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Confusing Calculations .

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Hi everyone,

I have recently acquired a property which I felt was a brilliant deal at the time. It was a great opportunity and I felt really good about it. The only thing is, the sums don't add up so well.  

I'm definitely not a numbers person and I am very new to this... So I was wondering what your professional opinions are....

My father was selling a property (large 3-bed mid-terrace in Heywood, Greater Manchester) and I purchased it from him for a cost of £75k. I used a mortgage of £71,250 and paid him £3,750 cash. I spent about 2.5k on broker, solicitor etc. (total costs to acquire: £77.5k). 

The unusual bit: Because I was a 'first time buyer' I couldn't get a B2L mortgage on the property outright. I therefore went onto the deeds with my dad for 6 months, before remortgaging with a 2 to 1 transfer, removing him from the deeds in exchange for all the equity released in the mortgage. For that reason I didn't pay a deposit towards the mortgage.

I signed a 5-year contract with the council who pay me £375 per calendar month with a 5-year contract. It's guaranteed rent whether it's rented or not and very hands off.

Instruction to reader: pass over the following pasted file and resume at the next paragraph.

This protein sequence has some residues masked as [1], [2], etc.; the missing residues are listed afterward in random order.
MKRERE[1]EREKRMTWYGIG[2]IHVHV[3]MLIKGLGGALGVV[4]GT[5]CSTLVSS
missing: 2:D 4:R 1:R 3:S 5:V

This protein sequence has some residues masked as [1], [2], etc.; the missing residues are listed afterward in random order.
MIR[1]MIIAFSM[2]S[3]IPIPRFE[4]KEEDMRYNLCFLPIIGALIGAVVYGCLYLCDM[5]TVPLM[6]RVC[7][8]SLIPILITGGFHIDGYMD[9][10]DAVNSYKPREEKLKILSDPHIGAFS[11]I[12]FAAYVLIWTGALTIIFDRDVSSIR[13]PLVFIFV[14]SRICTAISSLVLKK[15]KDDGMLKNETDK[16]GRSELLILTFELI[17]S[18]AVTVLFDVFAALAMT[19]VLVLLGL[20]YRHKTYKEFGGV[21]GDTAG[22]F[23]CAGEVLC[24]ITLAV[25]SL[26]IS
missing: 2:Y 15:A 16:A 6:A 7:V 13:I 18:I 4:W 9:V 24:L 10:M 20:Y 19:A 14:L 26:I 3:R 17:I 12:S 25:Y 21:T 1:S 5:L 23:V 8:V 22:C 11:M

What's more, the house was in desperate need of a refurb when I acquired it and the council renovated it free of charge. (new kitchen, bathroom, floors, doors, boiler, etc).

I have it on an interest only mortgage paying about £125 per month. 

Considering the numbers, my gross yield is 5.8%(4500/77500) and my net yield is 3.6% (2800/77500)

Super low.. right? 

Furthermore I'm not even sure how I would calculate my ROI.... I paid my dad 3750 + legal fees of 2500 = 6250. Does that mean that the ROI is 2800/6250? = ROI of 44%.... Really? 

Thanks for your support. 


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Couldn't agree more with the above. 

The cash flow might not be blowing you away, but in relation to how much you have put in it's a phenomenal guaranteed return for 5 years. 

Even without the Refurb it's a great deal, but factoring that in too you are in a great position in 5 years time too when you take it back over 


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